I’ve read many research papers that end with the conclusion, “More research is needed to determine X,” X being whatever the researcher was trying to prove in the first place. In fact, the more-research-is-needed theme has almost become a de rigeur badge of humility that an author must display in order to get his report published.
In my opinion, the question as applied to treatment with hyperbaric oxygen is more complicated than simply saying that more research is needed to establish proof of effectiveness. Unfortunately, I have seen this approach taken all too often.
A respected neurologist at Mayo Clinic was asked, “Can hyperbaric oxygen therapy improve recovery from a stroke?” He responded that more research was needed to answer the question. But is the question correctly framed and is his answer misleading? After all, it is easy for a reader to conclude from this neurologist’s remarks that if hyperbaric oxygen needs more proof, why use it at all?
The most important question to be answered by a doctor before prescribing any treatment should be whether the potential benefits of the treatment outweigh the risks–not whether there is proof beyond a reasonable doubt that the treatment is effective. Risk-benefit analysis is supposed to underlie all prescriptions, so why is hyperbaric oxygen treated differently? Hyperbaric oxygen has been in common clinical use for decades so that any serious side effect should be known by now. How many internists wring their hands in anguish before prescribing a daily aspirin tablet to prevent heart attacks? Yet, I can without hesitation say that a treatment course of hyperbaric oxygen is safer than taking a daily aspirin tablet for the same length of time. What side effects we actually ever see with hyperbaric oxygen treatment are both minor and reversible.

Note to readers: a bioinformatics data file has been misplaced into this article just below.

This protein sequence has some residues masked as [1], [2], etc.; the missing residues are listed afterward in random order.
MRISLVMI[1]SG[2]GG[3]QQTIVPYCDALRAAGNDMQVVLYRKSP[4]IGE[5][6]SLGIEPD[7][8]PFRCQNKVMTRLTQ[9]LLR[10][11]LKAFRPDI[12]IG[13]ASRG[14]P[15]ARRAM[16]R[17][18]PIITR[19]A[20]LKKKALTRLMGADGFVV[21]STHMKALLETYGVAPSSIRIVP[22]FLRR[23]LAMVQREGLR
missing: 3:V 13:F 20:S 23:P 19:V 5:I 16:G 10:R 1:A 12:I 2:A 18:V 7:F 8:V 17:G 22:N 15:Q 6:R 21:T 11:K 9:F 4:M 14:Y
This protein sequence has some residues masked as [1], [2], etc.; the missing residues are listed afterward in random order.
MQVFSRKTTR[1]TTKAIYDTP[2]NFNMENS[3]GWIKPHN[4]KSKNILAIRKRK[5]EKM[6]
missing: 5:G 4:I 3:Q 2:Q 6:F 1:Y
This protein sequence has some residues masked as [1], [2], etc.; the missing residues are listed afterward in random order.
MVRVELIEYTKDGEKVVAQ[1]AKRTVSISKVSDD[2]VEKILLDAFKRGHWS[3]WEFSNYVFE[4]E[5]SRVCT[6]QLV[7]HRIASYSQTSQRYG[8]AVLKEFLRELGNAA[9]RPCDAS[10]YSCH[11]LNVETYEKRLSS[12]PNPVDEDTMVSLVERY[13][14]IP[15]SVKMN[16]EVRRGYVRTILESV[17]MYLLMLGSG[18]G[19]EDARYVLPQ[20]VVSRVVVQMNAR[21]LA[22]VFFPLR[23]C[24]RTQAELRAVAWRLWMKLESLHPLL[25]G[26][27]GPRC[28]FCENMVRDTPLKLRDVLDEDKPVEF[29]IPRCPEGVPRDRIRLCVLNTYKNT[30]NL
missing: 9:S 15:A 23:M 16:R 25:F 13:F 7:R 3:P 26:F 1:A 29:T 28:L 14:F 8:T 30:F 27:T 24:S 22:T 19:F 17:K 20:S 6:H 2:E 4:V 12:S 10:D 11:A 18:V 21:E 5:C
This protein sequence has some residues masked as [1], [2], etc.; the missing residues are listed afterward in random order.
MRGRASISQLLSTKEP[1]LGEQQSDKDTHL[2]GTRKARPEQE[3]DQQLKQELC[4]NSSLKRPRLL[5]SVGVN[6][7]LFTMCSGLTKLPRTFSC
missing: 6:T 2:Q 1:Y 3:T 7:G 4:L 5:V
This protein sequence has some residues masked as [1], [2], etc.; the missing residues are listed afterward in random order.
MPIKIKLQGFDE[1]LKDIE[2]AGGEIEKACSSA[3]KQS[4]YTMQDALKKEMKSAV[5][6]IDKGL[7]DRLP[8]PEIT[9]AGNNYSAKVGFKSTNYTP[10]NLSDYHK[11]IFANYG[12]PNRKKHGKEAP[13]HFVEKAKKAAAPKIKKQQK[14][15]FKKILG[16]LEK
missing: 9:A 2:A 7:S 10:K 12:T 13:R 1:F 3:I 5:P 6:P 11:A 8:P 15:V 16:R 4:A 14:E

On the other hand, what are the potential benefits of hyperbaric oxygen therapy to stroke patients? There have been few controlled studies and conclusive scientific proof does not exist. But, ask virtually any patient or his close relatives about whether he benefited from hyperbaric oxygen following a stroke and the answer will almost always be in the affirmative. Patients and their families will tell you that their gait, their speech and even their thinking ability improved. So, if the risks are small and the benefits are potentially large, what is the reason for being skeptical?
Complaints abound about the cost of hyperbaric oxygen treatment, and I believe that financial considerations are the real reason for most of the more-research-is-needed mantra. People also complain about “big pharma,” after all. I have always believed, however, that a patient has to make cost decisions strictly on his own. Only the patient knows his financial health and whether he can afford treatment. The patient must decide whether the chance for the benefits are worth the cost, not someone whose real concern is health care finance but who wants to dress up his issues in scientific garb.
Glenn L. Goodhart, M.D., J.D.